I am asked frequently to what temperature meat is to be cook to for optimum safety and the removal of harmful bacteria. I, too, often wonder and second guess myself on this topic. I certainly hate over-cooking meat but I want to serve safe food to my family. First and foremost, invest in a simple instant read meat thermometer, it’s an essential kitchen tool. Secondly, rest time matters. When meat rests, it can actually increase in temperature up to 30 degrees!!! I found this shocking, It has however, explained why my beef often fails to be medium rare and comes out medium to even medium well…not good. I’ve researched and come up with a good, easy to read and complete guide that I’ve included here. It is from www.foodsafety.gov. I hope this helps you, as it helped me.
Safe Minimum Cooking Temperatures
Use this chart and a food thermometer to ensure that meat, poultry, seafood, and other cooked foods reach a safe minimum internal temperature. Remember, you can’t tell whether meat is safely cooked by looking at it. Any cooked, uncured red meats – including pork – can be pink, even when the meat has reached a safe internal temperature.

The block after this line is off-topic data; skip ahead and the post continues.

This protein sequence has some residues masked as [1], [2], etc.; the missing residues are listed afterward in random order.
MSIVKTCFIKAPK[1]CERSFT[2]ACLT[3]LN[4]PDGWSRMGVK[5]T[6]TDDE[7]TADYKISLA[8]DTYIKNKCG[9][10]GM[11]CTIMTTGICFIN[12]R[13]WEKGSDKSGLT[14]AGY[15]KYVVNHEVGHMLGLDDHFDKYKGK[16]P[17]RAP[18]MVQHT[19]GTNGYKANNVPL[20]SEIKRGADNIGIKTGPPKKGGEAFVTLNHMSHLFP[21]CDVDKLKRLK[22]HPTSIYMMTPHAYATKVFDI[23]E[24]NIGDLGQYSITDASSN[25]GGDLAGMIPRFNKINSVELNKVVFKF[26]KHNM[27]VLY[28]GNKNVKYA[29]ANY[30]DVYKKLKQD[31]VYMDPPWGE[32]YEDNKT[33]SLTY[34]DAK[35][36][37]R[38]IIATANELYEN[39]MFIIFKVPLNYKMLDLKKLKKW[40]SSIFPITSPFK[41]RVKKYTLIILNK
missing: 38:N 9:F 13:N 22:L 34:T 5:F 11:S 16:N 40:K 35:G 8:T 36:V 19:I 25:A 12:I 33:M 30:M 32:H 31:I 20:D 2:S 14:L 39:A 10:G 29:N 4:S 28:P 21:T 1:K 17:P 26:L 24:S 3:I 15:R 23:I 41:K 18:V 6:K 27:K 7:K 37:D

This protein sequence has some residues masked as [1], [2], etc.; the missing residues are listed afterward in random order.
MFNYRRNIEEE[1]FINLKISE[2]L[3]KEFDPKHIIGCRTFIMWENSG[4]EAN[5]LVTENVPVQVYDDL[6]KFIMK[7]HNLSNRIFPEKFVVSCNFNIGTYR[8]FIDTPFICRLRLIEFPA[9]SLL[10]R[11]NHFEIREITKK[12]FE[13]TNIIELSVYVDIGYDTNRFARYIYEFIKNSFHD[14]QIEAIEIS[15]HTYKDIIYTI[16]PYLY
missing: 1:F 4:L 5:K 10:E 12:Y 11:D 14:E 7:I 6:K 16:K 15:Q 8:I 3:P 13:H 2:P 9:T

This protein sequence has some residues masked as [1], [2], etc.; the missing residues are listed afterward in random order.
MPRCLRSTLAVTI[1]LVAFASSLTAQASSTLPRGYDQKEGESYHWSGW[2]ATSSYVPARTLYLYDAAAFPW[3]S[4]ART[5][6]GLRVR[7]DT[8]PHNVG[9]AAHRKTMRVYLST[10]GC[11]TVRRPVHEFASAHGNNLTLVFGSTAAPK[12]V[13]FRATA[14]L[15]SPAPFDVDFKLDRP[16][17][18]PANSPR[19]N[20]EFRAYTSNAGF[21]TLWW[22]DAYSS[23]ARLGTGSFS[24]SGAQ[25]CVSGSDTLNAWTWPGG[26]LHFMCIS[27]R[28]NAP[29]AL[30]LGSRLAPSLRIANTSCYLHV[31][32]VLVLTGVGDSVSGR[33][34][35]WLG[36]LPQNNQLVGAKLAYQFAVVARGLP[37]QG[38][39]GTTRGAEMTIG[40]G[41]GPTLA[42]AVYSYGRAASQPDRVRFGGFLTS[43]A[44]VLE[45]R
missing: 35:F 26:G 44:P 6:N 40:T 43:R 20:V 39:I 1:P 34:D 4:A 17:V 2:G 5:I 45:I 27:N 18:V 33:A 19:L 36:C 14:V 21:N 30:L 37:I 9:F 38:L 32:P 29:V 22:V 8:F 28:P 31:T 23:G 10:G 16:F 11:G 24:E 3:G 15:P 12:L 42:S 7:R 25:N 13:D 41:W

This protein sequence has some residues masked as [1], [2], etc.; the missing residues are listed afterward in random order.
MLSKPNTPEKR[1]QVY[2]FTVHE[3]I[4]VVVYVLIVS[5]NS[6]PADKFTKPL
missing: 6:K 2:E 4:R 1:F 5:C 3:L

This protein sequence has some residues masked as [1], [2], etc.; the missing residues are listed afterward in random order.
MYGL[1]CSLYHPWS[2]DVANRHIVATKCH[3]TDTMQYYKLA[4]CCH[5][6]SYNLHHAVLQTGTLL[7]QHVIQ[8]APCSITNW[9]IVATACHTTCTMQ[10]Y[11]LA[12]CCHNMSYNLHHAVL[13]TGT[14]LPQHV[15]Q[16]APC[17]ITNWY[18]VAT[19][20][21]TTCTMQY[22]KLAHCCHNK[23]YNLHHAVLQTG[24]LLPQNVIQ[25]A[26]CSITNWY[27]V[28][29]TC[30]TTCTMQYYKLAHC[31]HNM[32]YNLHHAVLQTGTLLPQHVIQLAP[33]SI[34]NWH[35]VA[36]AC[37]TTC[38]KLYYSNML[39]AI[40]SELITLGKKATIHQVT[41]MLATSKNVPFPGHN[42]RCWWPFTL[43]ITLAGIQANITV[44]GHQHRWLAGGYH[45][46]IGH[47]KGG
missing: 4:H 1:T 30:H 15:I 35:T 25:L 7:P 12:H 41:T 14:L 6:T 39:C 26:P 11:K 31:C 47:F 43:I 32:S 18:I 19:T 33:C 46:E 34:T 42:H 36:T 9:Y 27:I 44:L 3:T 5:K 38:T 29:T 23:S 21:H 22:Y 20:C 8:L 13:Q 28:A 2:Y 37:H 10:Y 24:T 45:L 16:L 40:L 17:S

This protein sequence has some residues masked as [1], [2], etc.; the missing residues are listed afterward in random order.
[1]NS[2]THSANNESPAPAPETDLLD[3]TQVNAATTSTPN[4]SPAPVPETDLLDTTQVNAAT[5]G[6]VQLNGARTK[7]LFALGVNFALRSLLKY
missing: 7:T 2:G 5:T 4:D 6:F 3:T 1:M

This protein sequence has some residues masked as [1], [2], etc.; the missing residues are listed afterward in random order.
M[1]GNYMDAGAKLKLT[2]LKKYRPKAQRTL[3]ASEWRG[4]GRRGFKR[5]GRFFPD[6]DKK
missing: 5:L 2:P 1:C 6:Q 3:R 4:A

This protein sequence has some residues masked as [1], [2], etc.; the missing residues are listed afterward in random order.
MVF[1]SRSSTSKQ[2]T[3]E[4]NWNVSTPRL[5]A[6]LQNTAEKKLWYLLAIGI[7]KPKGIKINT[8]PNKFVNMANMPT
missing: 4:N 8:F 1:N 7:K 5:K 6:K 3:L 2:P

Why the Rest Time is Important
After you remove meat from a grill, oven, or other heat source, allow it to rest for the specified amount of time. During the rest time, its temperature remains constant or continues to rise, which destroys harmful germs.
|Category||Food||Temperature (°F)||Rest Time|
|Ground Meat & Meat Mixtures||Beef, Pork, Veal, Lamb||160||None|
|Fresh Beef, Veal, Lamb||Steaks, roasts, chops||145||3 minutes|
|Poultry||Chicken & Turkey, whole||165||None|
|Poultry breasts, roasts||165||None|
|Poultry thighs, legs, wings||165||None|
|Duck & Goose||165||None|
|Stuffing (cooked alone or in bird)||165||None|
|Pork and Ham||Fresh pork||145||3 minutes|
|Fresh ham (raw)||145||3 minutes|
|Precooked ham (to reheat)||140||None|
|Eggs & Egg Dishes||Eggs||Cook until yolk and white are firm||None|
|Leftovers & Casseroles||Leftovers||165||None|
|Seafood||Fin Fish||145 or cook until flesh is opaque and separates easily with a fork.||None|
|Shrimp, lobster, and crabs||Cook until flesh is pearly and opaque.||None|
|Clams, oysters, and mussels||Cook until shells open during cooking.||None|
|Scallops||Cook until flesh is milky white or opaque and firm.||None|